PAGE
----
Only a few mammals in the Kawarthas are true hibernators. These include groundhogs, bats, and the beautiful woodland jumping mouse. During its five-month hibernation, a groundhog’s heart rate falls from 90 beats per minute to only 5; its body temperature plummets from 37 C to 3 C; and its breathing rate drops from about 16 breaths per minute to as low as 2.

Many mammals are dormant for extended periods during winter but aren’t true hibernators. They maintain near normal body temperature and awaken frequently. Chipmunks, for example, spend the winter in their network of underground chambers. They sleep for a few days, awaken to have a snack in a chamber where they’ve stored food, take a bathroom break in another room, and then return to their sleeping quarters.

Raccoons and skunks rely mostly on body fat for survival. However, when temperatures drop below freezing, they sleep for long periods in locations such as abandoned burrows, hollow logs, culverts, buildings, or even under a deck. Both of these species may become active again during mild spells. 

Bears aren’t true hibernators either. Although their heart rate slows down from about 50 beats per minute to 10, a sleeping bear’s body temperature only decreases by about 5 C. What’s most amazing, however, is that bears don’t have to drink or urinate while in dormancy. They essentially shut off their kidneys and are able to biochemically recycle urea from their urine back into protein. In this way, there is no loss of muscle tissue. Nor do bears suffer from osteoporosis (loss of bone mass), even after months of inactivity.   

As for mice, voles, and shrews, most remain active by taking advantage of the insulation provided by snow cover. The air temperature under a blanket of snow rarely falls below freezing. They search for food in a network of tunnels under the snow. You can easily see these when the snow melts.

Deer, foxes, weasels, beavers, and squirrels are also active in winter. As for squirrels, when cached nuts or birdfeeder offerings don’t suffice, watch for them feeding on keys, high up in maples. You may even see them entering or exiting their well-insulated tree nests (dreys) which provide critical shelter from the cold.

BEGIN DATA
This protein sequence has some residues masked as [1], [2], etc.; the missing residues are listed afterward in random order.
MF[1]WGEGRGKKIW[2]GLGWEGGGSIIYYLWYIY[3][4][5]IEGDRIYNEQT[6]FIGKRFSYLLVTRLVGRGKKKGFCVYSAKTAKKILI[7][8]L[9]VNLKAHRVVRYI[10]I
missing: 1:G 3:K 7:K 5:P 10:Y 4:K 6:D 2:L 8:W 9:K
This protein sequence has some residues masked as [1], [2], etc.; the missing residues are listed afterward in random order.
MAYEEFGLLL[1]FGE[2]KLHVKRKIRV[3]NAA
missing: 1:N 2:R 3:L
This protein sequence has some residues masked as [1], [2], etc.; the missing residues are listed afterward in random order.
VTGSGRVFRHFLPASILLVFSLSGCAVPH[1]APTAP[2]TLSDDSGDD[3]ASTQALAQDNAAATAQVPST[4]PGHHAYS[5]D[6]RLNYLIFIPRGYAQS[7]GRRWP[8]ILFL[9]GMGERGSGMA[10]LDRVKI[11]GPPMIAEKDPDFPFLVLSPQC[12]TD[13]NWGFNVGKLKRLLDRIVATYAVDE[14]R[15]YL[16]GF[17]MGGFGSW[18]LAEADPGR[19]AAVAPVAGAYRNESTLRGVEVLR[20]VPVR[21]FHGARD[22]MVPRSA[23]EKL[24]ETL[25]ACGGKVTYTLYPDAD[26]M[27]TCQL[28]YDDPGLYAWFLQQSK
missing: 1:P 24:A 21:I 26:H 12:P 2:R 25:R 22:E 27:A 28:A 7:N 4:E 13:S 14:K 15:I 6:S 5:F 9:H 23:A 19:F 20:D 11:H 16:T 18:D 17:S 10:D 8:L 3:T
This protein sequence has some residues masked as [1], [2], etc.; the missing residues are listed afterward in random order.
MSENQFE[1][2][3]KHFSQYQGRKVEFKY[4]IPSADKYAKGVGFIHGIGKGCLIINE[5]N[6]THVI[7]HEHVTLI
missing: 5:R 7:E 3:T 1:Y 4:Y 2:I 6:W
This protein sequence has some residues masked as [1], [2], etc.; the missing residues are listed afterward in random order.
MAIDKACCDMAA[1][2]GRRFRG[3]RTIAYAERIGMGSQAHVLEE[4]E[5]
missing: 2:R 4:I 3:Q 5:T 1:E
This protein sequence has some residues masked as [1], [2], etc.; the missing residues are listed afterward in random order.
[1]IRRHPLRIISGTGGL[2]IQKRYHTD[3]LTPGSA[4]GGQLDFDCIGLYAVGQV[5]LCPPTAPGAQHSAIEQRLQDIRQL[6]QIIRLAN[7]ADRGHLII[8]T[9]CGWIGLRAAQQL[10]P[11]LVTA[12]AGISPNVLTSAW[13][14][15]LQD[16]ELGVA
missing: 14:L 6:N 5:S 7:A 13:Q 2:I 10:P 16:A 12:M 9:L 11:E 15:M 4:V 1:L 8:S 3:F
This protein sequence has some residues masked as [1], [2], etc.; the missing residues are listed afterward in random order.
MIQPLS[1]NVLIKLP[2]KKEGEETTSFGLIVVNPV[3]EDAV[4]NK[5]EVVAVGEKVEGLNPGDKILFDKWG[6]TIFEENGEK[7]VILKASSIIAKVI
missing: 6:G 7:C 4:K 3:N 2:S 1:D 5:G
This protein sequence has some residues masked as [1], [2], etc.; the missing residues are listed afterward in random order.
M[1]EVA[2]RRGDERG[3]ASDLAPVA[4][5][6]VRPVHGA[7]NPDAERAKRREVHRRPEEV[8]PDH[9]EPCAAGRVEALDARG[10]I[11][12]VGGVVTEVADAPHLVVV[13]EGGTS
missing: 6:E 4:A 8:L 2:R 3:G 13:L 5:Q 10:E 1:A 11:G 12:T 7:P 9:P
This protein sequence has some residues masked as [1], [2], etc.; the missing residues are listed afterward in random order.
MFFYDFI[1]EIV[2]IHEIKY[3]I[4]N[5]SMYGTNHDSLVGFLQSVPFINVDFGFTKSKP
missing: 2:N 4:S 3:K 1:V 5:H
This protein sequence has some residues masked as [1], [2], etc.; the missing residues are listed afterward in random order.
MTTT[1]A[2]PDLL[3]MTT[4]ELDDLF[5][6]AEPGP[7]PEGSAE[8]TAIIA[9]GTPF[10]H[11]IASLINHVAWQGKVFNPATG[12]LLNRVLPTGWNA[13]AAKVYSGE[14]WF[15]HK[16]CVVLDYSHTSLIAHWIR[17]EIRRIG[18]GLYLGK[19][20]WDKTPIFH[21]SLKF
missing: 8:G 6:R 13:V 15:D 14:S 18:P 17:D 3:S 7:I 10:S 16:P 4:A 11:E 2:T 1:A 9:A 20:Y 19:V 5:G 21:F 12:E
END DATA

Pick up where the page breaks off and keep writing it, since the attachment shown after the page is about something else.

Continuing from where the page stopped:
Maybe the best way to enjoy mammals in winter is to get to know their tracks. To get started, go to the Ontario Parks blog at 

Next week, I’ll look at how reptiles, amphibians, and fish deal with the challenges of winter.


ALARM:  Doug Ford and the PCs haven’t just stalled on climate action; they’ve been actively hostile. As just one example, Ford cancelled Ontario’s cap-and-trade program which led to the scrapping of numerous green initiatives like rebates for electric vehicles. Now, internal government forecasts reveal that the Ford government is nowhere near to achieving Ontario’s greenhouse gas emission-reduction targets. Present “committed policies” will achieve less than 20 per cent of the targeted cuts, and future policies like building Highway 413 will actually increase emissions by putting more cars on the road. See

 CO2:  The atmospheric CO2 reading for the week ending February 4 was 417.19 parts per million (ppm), compared to 415.15 ppm just one year ago. The highest level deemed safe for the planet is 350 ppm. The steady upward trend in atmospheric CO2 continues: Pre-industrial (280 ppm), 1912 (300), 1988 (350), 2010 (390), 2014 (400), and 2020 (413). Rising CO2 means worsening global heating and climate chaos ahead.

TAKE ACTION: To see a list of ways YOU can take climate action, go to and click on an ACTION button.

Categories: Columns

Drew Monkman

I am a retired teacher, naturalist and writer with a love for all aspects of the natural world, especially as they relate to seasonal change.